Have you ever set a clear intention to do something, but then found ways to stop it happening? If so, that’s a super example of self-sabotage in action.
Self-sabotage is very common. Self-sabotage guarantees that you stay in your current situation, whether this is good or bad for you. It seems more natural to resist this change.
This sabotage is rarely intended. We subconsciously say and do things that make success much less likely. You might accidentally forget to set your alarm cook and be late to an important interview as a result.
Self-sabotage can be challenging to identify, but your friends, family, work colleagues or a life coach can be excellent resources. It’s much easier to spot self-sabotage in others.
In this article, you will learn more about self-sabotage and I’ll reveal 4 ways to get rid of its negative influences.
1. Self-sabotage is a way to avoid change
You might hate your current job, but you know your job and the company policies inside out. You have the respect of your work colleagues and they like you. Familiarity is a form of comfort. A new job brings a lot of uncertainty.
You don’t know whether you’ll enjoy a new job or not. You don’t know whether you’ll like your boss or co-workers. You don’t know how much stress you’ll face. This creates an uncomfortable feeling inside as your mind tries to comprehend this ambiguity.
Sabotaging yourself can keep you in your comfort zone, even if it isn’t very comfortable.
2. Self-sabotage is a form of control.
When an outcome is uncertain or ambiguous, we like to create certainty by failing intentionally. You can ensure the lack of a job offer by being late to your interview. At an unconscious level, this is preferable to suffering from the lack of control that comes from waiting for that phone call after the interview.
Self-sabotage allows you to dictate the outcome, even though it might be negative.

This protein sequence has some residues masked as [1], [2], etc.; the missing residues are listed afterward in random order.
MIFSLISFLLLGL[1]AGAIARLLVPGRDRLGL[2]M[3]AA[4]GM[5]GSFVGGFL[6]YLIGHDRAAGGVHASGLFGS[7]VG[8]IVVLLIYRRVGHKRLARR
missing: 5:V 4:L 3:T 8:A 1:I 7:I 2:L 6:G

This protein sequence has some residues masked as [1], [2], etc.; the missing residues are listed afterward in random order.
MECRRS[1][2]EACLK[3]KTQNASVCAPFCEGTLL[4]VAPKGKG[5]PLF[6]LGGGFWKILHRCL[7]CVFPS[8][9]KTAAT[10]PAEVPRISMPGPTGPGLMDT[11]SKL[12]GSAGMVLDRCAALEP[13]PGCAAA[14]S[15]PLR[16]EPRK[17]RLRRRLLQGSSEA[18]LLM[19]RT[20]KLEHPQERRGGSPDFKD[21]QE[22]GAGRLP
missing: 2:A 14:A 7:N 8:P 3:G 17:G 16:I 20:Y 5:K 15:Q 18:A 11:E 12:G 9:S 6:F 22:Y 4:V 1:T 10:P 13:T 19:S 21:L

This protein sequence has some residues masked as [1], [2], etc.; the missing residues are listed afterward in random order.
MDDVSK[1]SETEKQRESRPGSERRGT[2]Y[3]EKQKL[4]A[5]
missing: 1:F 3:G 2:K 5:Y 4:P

3. The role of self-esteem and attitude.
If your self-esteem or self-worth is low, you might believe that you deserve to fail. This type of self-sabotage is common and it’s also comforting in its own way. Self-sabotage is also a great obstacle to progress and happiness. Repeated failures can ruin anyone’s attitude and cement a new negative belief pattern.
Your 4 Ways to Stop Self-Sabotage and Lead a New Life
1. Think about how much self-sabotage has cost you in the past.
You’ve probably missed out on a lot because of self-sabotage. Do you make less money, have fewer friends, and live a less fulfilling life because you sabotage yourself? Be aware of how much this has cost you, and you will find that changing this will be easier.
2. Take a look at your past failures.
When you made bad choices, consider your thoughts and self-talk. Were they reasonable? No one is perfect, and you’re bound to make mistakes from time to time. However, when you do something you know is wrong, take note.
I invite you to do this for every “failure” you’ve had. Pay particular attention to your past actions. If you see signs of self-sabotage, ask yourself why you did it. Do you see a pattern?
3. How much has your self-sabotage harmed others?
How have your friends, family and work colleagues been affected? Give yourself compelling reasons to change your behaviour. Write these down and refer to them often.
4. Determine a more appropriate behaviour.
After noticing the times you’ve sabotaged yourself, figure out what you could have done. Take the time to work out what your best course of action would have been. Do this for each instance of self-sabotage you’ve noticed.
Self-sabotage is a defence mechanism. It’s the way your subconscious mind attempts to keep you safe and in control. However, this is at the expense of making any real progress in your life. Stopping this pattern of behaviour requires reflection, honesty, and a little courage.
Examine your life for instances of self-sabotage, make the necessary changes to your behaviour, and enjoy your resulting success and happiness!
To your success